Tuesday 20 March 2012

Firepower! The Royal Artillery Museum

On my recent day out in London after visiting the national maritime museum we then popped over to woolwich and went to Firepower! The Royal Artillery Museum.  The museum is on the site of the old Woolwich Arsenal on the south bank of the thames.  Most of the old munitions factory has been demolished, but the gate and a few origanal buildings survive, they seem to be building flats on the rest of it.  The site is also covered with cannon of various types and even this self propelled gun:

there wasn't any info on what this is, but it looks cool, I'd be grateful if anyone does know if they drop a comment below.

The museum tells the story of the use of artillery in the British army all the way from the days of Henry VII to the present day.  It contains 5 galleries, the main hall 20th century artillery, the 'history' gallery on the upper floor (medieval to colonial), a large exhibits display/theatre and the smaller medals and modern warefare galleries.
The largest gallery is the 20th century gallery featuring guns from WW1 and WW2, plus cold war missle launchers, also a small section of the history of the royal artillery in WW2.  This is a good gallery, but for me the highlight gallery is the history gallery on the upper floor.  This contains a history of artillery and the Royal Artillery Regiment from the medieval chinese, through the campaigns of Henry VII and Henry VIII, the civil war, the Napoleonic wars, the Crimea and into the late Victorian colonial conflicts.  There is a lot of different cannons, including some really interesting types I'd not seen before including a cannon whose job it was to target indiviual people and a colonial screw gun, plus many more.  The information boards are well done as well and I found them interesting and not to basic.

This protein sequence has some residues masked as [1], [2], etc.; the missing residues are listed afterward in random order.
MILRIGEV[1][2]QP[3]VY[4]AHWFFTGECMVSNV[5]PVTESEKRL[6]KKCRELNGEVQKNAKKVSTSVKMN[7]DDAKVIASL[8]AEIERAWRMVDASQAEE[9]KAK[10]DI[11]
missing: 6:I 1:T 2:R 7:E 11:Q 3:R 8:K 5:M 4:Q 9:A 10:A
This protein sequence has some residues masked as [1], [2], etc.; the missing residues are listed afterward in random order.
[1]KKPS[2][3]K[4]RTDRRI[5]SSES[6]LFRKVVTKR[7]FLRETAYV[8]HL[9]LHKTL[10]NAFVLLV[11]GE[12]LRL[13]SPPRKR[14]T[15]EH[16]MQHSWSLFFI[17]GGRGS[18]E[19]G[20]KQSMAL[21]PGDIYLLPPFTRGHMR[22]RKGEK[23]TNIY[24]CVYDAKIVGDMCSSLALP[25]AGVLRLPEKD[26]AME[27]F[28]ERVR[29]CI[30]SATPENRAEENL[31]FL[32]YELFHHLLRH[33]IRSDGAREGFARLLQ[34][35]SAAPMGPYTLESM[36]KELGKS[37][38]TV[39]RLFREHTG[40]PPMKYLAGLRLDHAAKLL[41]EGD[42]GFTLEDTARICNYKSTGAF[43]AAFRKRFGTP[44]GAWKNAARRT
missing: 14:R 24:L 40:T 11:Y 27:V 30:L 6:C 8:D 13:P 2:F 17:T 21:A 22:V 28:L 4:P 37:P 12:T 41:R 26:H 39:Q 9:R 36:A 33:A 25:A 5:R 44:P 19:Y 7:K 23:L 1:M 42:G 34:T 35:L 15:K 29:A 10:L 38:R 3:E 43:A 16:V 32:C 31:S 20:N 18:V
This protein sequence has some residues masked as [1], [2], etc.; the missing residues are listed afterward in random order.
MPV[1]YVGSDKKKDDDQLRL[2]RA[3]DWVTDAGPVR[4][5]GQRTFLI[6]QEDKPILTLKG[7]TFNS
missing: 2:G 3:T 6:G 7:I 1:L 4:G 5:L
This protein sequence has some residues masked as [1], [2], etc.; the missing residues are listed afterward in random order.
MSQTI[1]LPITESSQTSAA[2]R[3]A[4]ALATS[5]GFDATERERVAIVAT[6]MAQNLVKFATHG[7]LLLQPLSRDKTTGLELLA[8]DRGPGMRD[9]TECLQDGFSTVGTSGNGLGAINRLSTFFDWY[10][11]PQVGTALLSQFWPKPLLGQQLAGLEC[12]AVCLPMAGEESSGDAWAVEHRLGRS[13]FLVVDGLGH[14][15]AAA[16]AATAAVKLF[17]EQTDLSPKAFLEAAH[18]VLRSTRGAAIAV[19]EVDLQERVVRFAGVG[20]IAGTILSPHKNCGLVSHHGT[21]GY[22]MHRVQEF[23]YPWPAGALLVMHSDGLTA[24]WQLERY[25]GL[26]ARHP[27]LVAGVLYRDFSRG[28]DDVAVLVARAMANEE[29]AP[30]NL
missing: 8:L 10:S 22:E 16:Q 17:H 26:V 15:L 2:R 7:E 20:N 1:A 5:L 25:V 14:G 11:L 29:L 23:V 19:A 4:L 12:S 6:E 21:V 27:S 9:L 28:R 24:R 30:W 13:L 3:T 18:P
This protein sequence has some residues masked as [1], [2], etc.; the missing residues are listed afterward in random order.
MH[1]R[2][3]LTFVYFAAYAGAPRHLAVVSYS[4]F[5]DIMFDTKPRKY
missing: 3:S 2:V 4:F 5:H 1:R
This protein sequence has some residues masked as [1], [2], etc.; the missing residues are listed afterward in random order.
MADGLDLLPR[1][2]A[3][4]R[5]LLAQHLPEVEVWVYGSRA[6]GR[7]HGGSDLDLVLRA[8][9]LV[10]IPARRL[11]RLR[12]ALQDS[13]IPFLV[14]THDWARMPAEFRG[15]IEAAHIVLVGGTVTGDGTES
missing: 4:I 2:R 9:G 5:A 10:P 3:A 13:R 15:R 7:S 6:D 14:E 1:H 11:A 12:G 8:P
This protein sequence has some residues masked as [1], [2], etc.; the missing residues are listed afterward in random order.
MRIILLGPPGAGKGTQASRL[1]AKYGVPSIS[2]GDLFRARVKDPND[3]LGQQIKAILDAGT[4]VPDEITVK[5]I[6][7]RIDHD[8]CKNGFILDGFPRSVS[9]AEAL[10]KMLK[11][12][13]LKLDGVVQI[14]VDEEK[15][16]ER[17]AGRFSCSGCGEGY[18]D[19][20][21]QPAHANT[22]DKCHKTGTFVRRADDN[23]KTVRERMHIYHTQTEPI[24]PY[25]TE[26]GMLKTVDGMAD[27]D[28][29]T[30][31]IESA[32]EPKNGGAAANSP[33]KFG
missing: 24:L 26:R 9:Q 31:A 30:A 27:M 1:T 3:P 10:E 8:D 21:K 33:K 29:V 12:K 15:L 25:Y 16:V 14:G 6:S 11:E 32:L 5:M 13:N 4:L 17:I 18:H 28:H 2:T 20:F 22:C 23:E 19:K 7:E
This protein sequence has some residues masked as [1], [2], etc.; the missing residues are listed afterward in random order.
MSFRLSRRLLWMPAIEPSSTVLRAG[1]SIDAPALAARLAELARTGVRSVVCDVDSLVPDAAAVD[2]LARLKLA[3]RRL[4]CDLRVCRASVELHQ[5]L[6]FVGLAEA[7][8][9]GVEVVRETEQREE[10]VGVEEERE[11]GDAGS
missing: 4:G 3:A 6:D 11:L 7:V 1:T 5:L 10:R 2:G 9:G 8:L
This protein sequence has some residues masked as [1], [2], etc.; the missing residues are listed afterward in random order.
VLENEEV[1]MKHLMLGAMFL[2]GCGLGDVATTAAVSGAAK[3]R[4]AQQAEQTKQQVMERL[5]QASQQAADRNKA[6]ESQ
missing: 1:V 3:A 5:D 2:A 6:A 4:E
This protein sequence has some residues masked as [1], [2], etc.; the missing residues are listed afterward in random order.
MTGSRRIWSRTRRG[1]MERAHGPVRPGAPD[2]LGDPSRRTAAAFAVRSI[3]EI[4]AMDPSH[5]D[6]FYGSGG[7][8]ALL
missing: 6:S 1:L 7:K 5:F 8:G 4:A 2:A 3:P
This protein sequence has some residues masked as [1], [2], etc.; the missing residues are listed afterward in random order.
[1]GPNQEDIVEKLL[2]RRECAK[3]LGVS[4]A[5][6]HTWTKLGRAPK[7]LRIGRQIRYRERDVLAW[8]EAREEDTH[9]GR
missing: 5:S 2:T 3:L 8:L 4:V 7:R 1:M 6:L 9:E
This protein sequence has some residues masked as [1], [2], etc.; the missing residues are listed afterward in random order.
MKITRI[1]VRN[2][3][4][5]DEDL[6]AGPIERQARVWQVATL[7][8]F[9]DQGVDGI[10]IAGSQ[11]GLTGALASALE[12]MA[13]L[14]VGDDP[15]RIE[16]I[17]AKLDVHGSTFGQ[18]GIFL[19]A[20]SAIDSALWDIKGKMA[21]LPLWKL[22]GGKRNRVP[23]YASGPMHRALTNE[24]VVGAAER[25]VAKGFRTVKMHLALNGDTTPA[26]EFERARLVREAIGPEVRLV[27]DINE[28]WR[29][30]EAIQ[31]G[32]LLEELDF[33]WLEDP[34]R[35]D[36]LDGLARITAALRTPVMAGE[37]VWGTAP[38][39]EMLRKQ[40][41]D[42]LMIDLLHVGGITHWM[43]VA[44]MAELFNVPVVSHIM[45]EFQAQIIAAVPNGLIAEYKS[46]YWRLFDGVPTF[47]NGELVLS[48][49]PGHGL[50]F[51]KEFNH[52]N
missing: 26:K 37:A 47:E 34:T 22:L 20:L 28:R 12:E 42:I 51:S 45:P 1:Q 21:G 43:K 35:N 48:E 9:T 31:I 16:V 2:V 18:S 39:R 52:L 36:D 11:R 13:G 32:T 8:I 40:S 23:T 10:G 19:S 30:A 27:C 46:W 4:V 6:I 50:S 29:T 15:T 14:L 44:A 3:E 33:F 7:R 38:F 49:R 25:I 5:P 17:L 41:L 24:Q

The main hall

The modern warefare gallery described some of the ways the Royal artillery regiment has fought in recent conflicts.  The medals gallery unsurprisingly has a collection of medals from former members of the Royal Artillery Regiment, it's well done with information about each person next to their medals.  The final gallery is a theatre that shows a film about artillery (which alas we didn't have time to watch) and round the edge has some seriously large artillery peices.

Colonial Screw Gun
Civil war sniper cannon
WW2 self propelled gun

Entry cost for an adult was £5.30, which was more than fair, I really enjoyed my visit here and highly recommend it. 


  1. Just visited the Firepower museum and was also wondering about the self propelled artilliary outside. I found other references by searching for similar pictures and someone else referred to it as one of these:




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